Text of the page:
Now I tell you the story of how Bubbly Bob comes to be.
Until earlier this year I had no idea what a sourdough starter is. I have learnt to bake a very basic bread with your standard instant dry yeast and active dry yeast (bought by mistake, didn’t know you need to activate them with water first) And that was the extent of my knowledge about yeast for bread.
One day I had a conversation with a somewhat hippy coworker, he talked about “making your own yeast”. “Yeast is everywhere, even in the air!” “You just put it in a bowl and it will start growing”… put what in a bowl? Air?
I had no idea what he was going on about, and he wasn’t actually able to give me any detail information on what the actual process is. Well, I thought it was just one of those things that he say. (like how he goes on about tincture and kombucha)
Enter The Larousse Book of Bread. Baking boyfriend likes bread and intended to make more bread than our basic loaf. It is a very nice book with beautiful photos and lots of brand new information I have never heard before. Fresh yeast apparently is a thing and it comes in a block that looks sort of like butter. I have never seen it, and still have no idea where to buy some. The other thing is a sourdough starter. It is a key ingredient in every recipe in the book. So the next logical step is of course, try to make one.
Here is the recipe and you work on it for 4 days:
20g Rye flour
Mix all the ingredients together in a bowl. Cover with a cloth and leave in a warm spot overnight.
40g Rye flour
80g Rye flour
100g All purpose flour
It is more of the same thing everyday. You mix all the ingredient and mix with the previous day’s mixture. Each day you should be seeing bubbles from the previous day’s mixture and its volume should double by day 4.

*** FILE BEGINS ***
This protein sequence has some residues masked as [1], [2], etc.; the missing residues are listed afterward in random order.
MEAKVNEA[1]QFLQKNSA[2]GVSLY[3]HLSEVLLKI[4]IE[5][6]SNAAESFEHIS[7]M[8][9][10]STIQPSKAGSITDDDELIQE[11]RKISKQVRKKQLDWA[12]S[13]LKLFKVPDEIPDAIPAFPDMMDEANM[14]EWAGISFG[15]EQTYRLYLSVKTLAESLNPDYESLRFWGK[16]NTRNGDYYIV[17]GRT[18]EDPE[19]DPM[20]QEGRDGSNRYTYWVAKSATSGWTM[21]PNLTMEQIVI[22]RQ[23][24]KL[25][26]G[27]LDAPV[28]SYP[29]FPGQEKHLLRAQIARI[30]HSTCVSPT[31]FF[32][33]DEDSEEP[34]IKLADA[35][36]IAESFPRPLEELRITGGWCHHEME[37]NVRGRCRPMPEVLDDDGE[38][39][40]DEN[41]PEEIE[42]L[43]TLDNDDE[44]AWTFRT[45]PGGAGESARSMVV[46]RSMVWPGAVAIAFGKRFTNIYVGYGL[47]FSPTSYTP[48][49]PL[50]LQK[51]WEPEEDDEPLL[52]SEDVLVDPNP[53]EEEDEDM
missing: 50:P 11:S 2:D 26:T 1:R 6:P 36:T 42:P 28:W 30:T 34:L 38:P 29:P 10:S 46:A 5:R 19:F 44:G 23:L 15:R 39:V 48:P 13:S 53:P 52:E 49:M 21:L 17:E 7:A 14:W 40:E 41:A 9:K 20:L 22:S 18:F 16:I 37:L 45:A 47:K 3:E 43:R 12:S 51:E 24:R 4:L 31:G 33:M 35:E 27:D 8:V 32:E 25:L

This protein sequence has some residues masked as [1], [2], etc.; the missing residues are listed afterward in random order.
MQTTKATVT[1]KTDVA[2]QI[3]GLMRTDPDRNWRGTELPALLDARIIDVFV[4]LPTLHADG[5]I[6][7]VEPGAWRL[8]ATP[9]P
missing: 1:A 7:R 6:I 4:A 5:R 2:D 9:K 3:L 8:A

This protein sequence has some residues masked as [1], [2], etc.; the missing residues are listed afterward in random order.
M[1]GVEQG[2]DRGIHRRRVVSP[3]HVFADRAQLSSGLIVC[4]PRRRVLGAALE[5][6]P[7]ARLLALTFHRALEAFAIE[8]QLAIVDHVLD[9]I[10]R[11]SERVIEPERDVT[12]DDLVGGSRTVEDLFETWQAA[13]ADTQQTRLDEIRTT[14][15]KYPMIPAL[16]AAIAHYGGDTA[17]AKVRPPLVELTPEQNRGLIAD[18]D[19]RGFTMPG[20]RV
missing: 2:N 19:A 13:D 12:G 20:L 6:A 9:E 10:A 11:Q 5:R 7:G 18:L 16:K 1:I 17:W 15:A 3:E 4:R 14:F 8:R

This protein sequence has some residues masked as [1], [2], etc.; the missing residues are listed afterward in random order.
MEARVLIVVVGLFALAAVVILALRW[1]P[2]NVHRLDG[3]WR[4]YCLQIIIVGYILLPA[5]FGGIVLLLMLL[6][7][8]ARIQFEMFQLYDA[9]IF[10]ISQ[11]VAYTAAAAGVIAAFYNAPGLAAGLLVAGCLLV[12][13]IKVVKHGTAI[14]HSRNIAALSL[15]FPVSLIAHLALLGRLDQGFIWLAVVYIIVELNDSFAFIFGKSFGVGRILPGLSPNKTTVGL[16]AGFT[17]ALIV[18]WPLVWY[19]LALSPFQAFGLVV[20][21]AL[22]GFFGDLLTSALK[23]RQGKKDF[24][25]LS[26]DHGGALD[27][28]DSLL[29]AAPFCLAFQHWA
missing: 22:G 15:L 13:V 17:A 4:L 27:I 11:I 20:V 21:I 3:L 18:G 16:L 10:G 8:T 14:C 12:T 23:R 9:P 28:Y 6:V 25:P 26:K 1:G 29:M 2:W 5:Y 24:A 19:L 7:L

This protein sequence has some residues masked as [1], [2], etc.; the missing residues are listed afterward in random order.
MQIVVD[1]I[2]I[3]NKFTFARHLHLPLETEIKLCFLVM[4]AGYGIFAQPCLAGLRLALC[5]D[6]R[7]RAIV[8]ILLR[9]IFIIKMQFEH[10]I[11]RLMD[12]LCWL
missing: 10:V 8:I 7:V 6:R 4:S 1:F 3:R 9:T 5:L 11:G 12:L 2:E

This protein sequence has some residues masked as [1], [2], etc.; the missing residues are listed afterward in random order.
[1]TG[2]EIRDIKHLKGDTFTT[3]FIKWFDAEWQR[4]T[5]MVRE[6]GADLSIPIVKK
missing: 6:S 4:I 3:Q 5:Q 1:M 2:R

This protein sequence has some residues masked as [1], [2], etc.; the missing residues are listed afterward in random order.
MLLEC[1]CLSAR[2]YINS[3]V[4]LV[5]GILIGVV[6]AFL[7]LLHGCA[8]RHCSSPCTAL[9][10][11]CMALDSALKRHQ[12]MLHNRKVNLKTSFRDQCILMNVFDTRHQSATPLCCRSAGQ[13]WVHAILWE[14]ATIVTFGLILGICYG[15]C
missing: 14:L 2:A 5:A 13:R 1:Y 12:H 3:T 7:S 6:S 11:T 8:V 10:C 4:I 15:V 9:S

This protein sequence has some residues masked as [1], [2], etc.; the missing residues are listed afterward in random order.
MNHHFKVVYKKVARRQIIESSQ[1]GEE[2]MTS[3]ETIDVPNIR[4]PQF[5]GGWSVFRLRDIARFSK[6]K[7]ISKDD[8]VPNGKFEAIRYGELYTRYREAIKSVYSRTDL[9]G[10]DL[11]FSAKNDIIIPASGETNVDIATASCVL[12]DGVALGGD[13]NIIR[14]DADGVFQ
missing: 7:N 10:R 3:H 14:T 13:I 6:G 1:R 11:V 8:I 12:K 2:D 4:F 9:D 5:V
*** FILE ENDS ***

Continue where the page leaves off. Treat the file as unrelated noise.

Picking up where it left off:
No such luck for us. We tried it any number of times and no bubbles ever form. It just formed a dry disgusting crust on top and nothing ever happens. We gave up for months and didn’t try it again. Just ate our regular bread and gave up hope to make these pretty breads from the book.
Once summer is over and I tried to bake again, I realized bread simply doesn’t rise properly in our house within any recipe’s time frame because it is simply too cold in the house. It has been always difficult to bring anything to “room temperature” in the house but I never quite connected the dots. I thought perhaps if I start the culture in a smaller jar (to prevent water loss) and wrap it in towels to keep warm, keep it in the oven with the door closed. That should keep it quite warm.
It worked, and that is how we have Bubbly Bob now.
I read somewhere on the internet that naming your starter culture is good luck. Baking boyfriend as usual, suggested “Bob” as a name. (you know, from Blackadder) He does that whenever I ask for a suggestion for names, probably hoping I will stop asking some day.
Anyway. Bubbly Bob now spends most of its time in the fridge. I tried to feed it at least once a week, meaning I will also at least bake with Bubbly Bob once a week on a regular bread schedule. I hope we have a long and delicious adventure together, and I shall of course, document our bubbly adventures here.